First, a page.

Apostolos Mangouras, the tanker’s veteran captain, told me after that maritime casualty that he had initially believed the Prestige would be allowed into sheltered coastal waters. He insisted it never crossed his mind that he would be denied a place of refuge.

“I didn’t understand anything,” he told me at the time. “No one explained [the decision]. I explained that they were playing with the lives of me and my crew.”

The Prestige sank miles from shore and the ensuing spill tarred vast stretches of coastline in Spain, France and Portugal.

There has been ample criticism here and in Spain about the decision to beach the OS 35 and the pace of the response to the casualty. But maritime experts are convinced it was the right decision, as are those on either side of the border involved directly in the emergency response.

Likewise with the perceived delay in removing the fuel. With a damaged ship, it’s not just a case of coming alongside and plugging in a hose. The top priority above all else must be the safety of those involved in the salvage, and that requires measured steps and careful patience alongside speed to mitigate the environmental damage.

By the weekend, all things going well, the fuel on board should have been removed. In the meantime, the clean-up operation continues at sea.

But even empty of fuel, the ship presents a risk because tanks will have residual coatings and it is not yet clear whether the vessel can be repaired and refloated, or whether it will have to scrapped on site much as happened with the New Flame off Europa Point.

We are not out of the woods yet and there is a sense of urgency to the operation. For now, the weather has been favourable, but that won’t hold indefinitely. A levanter storm will bring another new set of challenges.

Uncomfortable as it is, we must recognise that there may well be some more pollution in the coming days, no matter how well the salvage goes.

The drama off Catalan Bay has distracted us too from an important element of the operation, one that has not always been evident in past situations like this.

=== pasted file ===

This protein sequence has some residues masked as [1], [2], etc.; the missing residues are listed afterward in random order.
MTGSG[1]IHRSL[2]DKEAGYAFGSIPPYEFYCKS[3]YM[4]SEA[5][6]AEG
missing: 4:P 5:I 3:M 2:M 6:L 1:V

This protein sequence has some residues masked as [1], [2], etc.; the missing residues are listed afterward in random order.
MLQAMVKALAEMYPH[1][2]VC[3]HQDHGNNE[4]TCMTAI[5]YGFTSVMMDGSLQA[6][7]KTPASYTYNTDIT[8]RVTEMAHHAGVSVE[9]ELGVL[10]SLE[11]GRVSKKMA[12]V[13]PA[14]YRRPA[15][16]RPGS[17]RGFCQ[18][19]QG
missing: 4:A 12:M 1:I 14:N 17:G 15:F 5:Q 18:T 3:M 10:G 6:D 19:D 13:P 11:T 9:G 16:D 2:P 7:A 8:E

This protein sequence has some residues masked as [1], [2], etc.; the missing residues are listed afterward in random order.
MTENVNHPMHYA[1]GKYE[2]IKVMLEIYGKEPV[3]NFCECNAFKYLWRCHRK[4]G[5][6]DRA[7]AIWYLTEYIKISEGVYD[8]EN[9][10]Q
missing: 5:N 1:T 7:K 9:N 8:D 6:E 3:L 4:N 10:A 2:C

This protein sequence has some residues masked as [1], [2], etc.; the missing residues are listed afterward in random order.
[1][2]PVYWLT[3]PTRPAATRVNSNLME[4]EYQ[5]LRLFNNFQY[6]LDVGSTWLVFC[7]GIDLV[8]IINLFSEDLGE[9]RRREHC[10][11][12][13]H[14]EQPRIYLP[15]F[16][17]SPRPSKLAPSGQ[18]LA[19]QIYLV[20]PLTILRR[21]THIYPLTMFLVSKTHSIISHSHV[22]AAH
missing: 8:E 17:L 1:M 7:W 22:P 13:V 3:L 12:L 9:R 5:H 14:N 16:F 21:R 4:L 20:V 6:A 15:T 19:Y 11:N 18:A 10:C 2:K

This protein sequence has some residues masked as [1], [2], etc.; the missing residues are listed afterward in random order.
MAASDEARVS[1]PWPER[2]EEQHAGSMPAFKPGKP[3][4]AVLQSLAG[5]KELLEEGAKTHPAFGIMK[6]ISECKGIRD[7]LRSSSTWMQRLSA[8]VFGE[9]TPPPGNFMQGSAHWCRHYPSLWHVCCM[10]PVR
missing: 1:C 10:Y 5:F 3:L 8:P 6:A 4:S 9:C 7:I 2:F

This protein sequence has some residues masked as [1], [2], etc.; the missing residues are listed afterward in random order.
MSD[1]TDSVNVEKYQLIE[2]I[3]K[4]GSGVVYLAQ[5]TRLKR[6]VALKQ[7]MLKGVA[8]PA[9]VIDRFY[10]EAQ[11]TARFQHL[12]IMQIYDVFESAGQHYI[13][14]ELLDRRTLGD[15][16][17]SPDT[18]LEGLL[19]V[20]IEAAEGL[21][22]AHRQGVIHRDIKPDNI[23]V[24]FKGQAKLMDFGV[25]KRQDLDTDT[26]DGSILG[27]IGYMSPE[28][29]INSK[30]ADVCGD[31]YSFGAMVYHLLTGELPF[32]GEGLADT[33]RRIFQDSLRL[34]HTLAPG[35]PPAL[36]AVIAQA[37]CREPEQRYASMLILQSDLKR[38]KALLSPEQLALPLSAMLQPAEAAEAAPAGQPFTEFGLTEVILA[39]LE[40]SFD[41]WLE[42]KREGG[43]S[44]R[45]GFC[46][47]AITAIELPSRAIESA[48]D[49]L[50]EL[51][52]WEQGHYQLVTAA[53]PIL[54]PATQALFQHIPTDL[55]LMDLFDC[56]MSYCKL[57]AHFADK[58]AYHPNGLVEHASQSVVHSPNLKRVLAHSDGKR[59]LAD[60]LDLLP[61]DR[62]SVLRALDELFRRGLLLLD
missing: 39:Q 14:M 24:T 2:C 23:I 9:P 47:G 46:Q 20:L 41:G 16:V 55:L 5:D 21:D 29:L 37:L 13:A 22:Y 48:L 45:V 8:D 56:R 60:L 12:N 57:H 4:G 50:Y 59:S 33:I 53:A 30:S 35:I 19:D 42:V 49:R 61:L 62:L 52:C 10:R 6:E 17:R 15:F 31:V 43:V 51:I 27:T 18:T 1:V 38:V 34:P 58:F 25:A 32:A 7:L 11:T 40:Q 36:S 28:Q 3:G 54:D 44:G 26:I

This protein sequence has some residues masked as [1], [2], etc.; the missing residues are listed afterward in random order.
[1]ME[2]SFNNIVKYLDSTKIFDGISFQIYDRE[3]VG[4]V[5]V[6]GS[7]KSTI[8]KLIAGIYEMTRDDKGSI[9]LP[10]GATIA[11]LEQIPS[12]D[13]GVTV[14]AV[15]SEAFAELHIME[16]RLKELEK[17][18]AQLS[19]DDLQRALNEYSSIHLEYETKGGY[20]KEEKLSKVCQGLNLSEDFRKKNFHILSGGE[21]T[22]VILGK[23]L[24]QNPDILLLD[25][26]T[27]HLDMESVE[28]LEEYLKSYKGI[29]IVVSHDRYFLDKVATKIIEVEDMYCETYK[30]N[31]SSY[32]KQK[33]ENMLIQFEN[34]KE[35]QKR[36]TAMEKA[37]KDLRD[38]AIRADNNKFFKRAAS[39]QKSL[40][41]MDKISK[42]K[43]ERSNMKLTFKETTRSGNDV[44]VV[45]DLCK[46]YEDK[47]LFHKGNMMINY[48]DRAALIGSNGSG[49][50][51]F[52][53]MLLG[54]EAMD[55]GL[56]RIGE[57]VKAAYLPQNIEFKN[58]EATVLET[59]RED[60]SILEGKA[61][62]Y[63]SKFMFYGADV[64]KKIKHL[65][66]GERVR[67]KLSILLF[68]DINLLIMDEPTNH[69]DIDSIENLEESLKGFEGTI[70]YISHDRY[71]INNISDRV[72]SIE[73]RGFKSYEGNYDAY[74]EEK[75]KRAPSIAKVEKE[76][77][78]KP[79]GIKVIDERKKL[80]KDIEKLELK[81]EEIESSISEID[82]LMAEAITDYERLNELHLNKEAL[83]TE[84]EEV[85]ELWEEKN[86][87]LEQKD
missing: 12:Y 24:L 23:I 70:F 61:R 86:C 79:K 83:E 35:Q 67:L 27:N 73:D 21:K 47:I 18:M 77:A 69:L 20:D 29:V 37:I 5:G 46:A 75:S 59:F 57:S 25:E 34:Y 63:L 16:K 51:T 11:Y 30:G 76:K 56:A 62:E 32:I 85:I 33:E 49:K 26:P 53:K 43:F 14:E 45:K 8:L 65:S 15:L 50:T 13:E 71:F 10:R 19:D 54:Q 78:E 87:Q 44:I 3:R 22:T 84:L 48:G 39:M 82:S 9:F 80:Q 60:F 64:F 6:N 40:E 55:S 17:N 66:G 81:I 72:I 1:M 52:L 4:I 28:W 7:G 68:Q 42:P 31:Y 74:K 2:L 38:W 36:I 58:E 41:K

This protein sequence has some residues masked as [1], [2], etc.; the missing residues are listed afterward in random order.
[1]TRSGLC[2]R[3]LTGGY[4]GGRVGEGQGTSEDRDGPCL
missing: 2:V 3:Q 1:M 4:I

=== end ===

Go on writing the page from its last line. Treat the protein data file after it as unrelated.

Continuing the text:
From the outset, Spanish authorities have offered assistance and cooperated closely with their Gibraltarian counterparts, setting aside underlying political tensions in the knowledge that marine pollution knows no borders.

Despite some criticism, this cooperation has been recognised publicly on a number of occasions by Spanish national ministers and by other Spanish politicians closer to home, as well as by the authorities here.

The OS 35 casualty should serve to build on that going forward, more so at a time when Brexit has forced us to rethink cross-border relations, hopefully for the better.

Juan Manuel Moreno Bonilla, the president of the Junta de Andalucia, was absolutely right when he said yesterday that we must have “a calm discussion” on this coordination.

“Over and above disputes about territory and waters, the most important thing is that we have an established protocol in the event of any future incident of this type that could have even more serious consequences,” he said.

Once the salvage situation is resolved, there must also be a careful investigation into why this collision happened in the first place, and what can be done to minimise the risk of reoccurrence going forward.

The Gibraltar Government was perhaps too quick to highlight earlier this week claims that the captain of the OS 35 had ignored instructions from the port.

That will be for the investigation to establish, alongside any other factors that may have contributed. That investigation must be thorough and transparent.

Where there are responsibilities, people should be held accountable.

But this is not the first serious casualty in British waters around Gibraltar in recent years.

Where there are lessons to be learnt, we must learn them.